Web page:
Wednesday, February 27, 2008
Robson Arms III: What I like about Episode 2... or Now let us Praise Gary Harvey
So. Tonight's my episode.
Make no mistake. I love the DRAHMAH. But I was raised in sketch comedy. And bringing a tear to somebody eye is great... but if it's by making them laugh... even better.
Drama is analog and comedy is binary. They laugh... or they don't. You can't kid yourself. Genuine involuntary laughter... you can literally take score. And that's why I can say: if you don't actually laugh tonight watching "Geeks In Love"... I have failed you faithful viewer... and if I haven't broken your heart little a bit while I did it, I have failed myself.
Because I can't blame anybody else for anything that's less than awesome about tonight's episode. Which is a long way to introduce--
The things I love about tonight's Episode:
1. The Troubadours.
If you go to the Robson Arms' website and hit the goodies, you can hear it. It's one of those things that, as a writer, leaves you humbled and amazed. The whole episode captured in a 30 second ditty. The lyrics, the music, the performance bring a tear-ball to my eye and soften my crusty and cynical old heart and make me all post-xmas Grinch. Gosh.
Actors... you know what I mean? Oh, they're characters all right. And Haig Sutherland, who plays arguably the most unassuming of the Robson Arms tenants, Fred Fochs, is one of the largest characters on the set. Check out him messing with me during "The Question" on the RA site and you'll get a small taste.
Anyway... again, all eyes will be on Will Sasso's Bark. And with good reason, Bark is huge, and so is Will. Bark gets all the good lines, and so he should. But who is the heart of the episode? Who is the engine that keeps this story moving? Who do we see at his glorious best and heart-breaking worst? It's Haig's Fred. So in love and gloating, so insecure and jealous, so out of control and maniacal, so vulnerable and alone.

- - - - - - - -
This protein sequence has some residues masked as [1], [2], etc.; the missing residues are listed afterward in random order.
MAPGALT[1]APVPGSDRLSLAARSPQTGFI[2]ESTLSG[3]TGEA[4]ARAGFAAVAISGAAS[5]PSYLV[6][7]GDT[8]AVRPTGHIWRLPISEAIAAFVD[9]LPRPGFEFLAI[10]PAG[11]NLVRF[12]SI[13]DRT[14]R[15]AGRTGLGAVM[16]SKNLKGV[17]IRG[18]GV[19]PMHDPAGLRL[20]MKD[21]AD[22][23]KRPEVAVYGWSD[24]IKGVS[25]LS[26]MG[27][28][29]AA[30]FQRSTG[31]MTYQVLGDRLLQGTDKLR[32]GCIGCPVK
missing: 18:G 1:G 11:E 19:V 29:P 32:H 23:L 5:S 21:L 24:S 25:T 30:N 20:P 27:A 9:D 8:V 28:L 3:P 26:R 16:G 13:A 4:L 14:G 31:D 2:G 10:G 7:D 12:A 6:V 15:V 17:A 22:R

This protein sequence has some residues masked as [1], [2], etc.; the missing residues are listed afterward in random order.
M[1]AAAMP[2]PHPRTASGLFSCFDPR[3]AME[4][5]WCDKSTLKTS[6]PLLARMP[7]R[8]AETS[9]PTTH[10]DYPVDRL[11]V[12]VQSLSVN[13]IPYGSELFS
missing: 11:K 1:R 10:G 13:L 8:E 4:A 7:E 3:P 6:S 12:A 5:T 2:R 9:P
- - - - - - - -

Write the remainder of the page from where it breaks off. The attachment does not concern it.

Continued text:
3. The Harv.
Okay. Most of you have never heard of Gary Harvey, and why should you? How many great television television directors are household names? But if you spend anytime working in film and television in Canada-- or spend any time WATCHING Canadian television I can almost guarantee you've seen his work. He's prolific.
In addition to his directing duties Gary is one of the executive producers of the show (along with Susin Nielsen and Brian Hamilton of whom we will hear more in future posts). They are an awesome triumvirate. But more than anyone Gary is the guy who is responsible for the tone on set. I've heard nightmare stories from friends and co-workers who have had to endure unbelievably tense and miserable months on sets run by people with the emotional sophistication of a two year old. Screamers. Tantrums. Shutdowns. Madness. Anyone who has had the opportunity to work with Gary doesn't know any of that. Cast, crew-- even critics, all remark on the feeling of the set. It isn't quiet like a library: there are plenty of disagreements and differing of opinions as there are bound to be whenever independent, talented and creative people with a job to do get together. But it's handled with perspective, respect and humour. And I blame Gary for that.
And if that wasn't enough-- he's also a hotshot director! Watch the episode tonight. And you'll barely see his work, but you're sure gonna feel it. Gary isn't a director that builds his scenes around a shot. He builds his shots around the scene. He teases out amazing performances out the actors, and pushing them further sometimes... sometimes reining them in. And comedy is a killer. It's all about rhythm and pace. Watch how he builds each scene, each moment! See how with the help of Franco our editor, the moments and scenes work with one another and take us deeper into the story.
Lucky, lucky me.